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What is pain?
How is pain produced?
How can pain be assessed?
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How can Pain be Assessed? > Objective Assessment > Behaviour

Posture Gait Activity Facial Expression Vocalisation Mental State Evoked Behaviour Behaviour Patterns Analgesic Treatment

Vocalisation

Vocalisation may be voluntary or involuntary, it may vary in tone and different words may be used to describe the different sounds in different species e.g. in the dog: growling, snarling, whimpering, grunting, groaning, whining, yelping, screeching and crying. Characteristic sounds may be produced during a particular physiological function or behaviour e.g. grunting when the reticulum contracts in cattle with traumatic reticulitis or yelping when a dog with a damaged bladder urinates or cry when a lamb with Coccidiosis tries to defaecate. Systematic correlation of vocal patterns, their intensity and duration with other signs of pain have been attempted in only a few situations including castration of piglets (White et al 1995; Weary et al 1998), and circumcision and blood sampling of children.  Piglets show a cry of a higher frequency during the most painful stages of castration, compared with the cry they produce when picked up.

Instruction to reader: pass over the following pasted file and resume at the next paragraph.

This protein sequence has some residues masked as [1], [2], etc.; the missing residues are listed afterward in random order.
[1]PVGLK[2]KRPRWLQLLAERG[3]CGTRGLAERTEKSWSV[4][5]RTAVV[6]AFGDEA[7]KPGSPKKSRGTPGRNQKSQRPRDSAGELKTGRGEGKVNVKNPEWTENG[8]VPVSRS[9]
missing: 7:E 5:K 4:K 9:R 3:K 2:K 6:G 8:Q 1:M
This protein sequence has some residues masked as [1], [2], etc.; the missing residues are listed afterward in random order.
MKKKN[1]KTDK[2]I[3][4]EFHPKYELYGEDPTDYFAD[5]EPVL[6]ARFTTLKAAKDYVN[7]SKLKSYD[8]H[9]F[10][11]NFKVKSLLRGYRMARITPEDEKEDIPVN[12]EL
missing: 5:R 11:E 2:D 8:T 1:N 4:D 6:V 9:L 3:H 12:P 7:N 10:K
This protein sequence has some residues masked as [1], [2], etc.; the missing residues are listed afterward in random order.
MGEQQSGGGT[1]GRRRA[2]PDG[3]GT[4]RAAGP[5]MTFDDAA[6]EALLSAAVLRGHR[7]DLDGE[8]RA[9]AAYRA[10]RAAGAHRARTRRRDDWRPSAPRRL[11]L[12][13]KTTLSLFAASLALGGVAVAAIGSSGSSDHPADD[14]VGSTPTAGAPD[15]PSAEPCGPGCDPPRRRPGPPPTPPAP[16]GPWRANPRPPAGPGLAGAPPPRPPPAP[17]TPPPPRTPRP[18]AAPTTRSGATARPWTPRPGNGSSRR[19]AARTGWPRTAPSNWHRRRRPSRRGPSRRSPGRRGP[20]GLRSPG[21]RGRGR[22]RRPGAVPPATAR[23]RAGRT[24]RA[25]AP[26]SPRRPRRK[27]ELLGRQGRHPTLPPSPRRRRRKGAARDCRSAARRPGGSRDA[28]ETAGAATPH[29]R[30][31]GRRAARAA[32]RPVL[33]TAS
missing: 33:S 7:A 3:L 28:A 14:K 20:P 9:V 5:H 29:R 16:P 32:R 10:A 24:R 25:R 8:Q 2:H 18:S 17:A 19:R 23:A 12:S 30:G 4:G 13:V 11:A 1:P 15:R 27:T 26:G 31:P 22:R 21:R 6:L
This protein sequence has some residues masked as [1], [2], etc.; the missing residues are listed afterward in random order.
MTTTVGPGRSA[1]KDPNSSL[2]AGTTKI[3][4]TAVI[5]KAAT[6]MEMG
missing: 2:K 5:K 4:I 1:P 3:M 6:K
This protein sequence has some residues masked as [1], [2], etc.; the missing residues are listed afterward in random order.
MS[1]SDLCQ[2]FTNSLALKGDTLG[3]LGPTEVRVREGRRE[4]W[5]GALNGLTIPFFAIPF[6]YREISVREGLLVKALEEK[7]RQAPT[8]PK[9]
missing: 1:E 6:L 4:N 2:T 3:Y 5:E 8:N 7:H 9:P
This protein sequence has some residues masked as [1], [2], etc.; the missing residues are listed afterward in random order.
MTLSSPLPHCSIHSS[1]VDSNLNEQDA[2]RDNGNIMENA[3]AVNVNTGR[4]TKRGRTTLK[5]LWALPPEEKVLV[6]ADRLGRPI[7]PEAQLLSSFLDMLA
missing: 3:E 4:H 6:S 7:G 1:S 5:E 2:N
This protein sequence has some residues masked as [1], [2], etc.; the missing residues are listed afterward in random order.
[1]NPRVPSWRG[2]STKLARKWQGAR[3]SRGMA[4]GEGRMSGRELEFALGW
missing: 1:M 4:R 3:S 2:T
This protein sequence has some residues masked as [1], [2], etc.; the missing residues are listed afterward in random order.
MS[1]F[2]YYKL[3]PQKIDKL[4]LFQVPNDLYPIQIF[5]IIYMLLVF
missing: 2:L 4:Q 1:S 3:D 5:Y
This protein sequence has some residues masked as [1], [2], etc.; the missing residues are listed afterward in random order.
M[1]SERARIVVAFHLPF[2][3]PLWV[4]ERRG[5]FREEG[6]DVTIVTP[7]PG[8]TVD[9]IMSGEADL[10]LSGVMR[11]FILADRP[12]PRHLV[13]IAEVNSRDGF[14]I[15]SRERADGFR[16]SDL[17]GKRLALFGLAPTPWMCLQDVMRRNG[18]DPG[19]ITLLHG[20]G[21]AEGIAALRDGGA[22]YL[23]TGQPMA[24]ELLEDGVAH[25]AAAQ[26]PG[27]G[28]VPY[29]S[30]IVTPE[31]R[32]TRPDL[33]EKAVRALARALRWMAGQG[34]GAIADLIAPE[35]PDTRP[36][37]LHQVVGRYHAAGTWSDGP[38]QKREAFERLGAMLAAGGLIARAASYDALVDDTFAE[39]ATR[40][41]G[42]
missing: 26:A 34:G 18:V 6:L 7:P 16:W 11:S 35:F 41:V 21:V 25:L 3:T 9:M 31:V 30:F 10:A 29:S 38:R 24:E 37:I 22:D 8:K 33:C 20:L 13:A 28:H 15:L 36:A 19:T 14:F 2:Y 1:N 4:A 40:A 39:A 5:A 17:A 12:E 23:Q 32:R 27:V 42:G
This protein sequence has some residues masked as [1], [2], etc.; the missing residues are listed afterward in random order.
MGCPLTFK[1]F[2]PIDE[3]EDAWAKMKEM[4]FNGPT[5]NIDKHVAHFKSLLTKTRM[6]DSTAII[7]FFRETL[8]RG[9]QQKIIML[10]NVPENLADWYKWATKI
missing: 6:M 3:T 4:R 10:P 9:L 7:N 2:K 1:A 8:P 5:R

Lambs show an increase in the incidence of vocalisation after rubber ring castration and tail docking.  They show different types of cry from a groan to a loud cry. Vocalisation with other methods of castration was largely confined to during application of the procedure (Molony et al 1997).

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                                            Revised: 20-10-08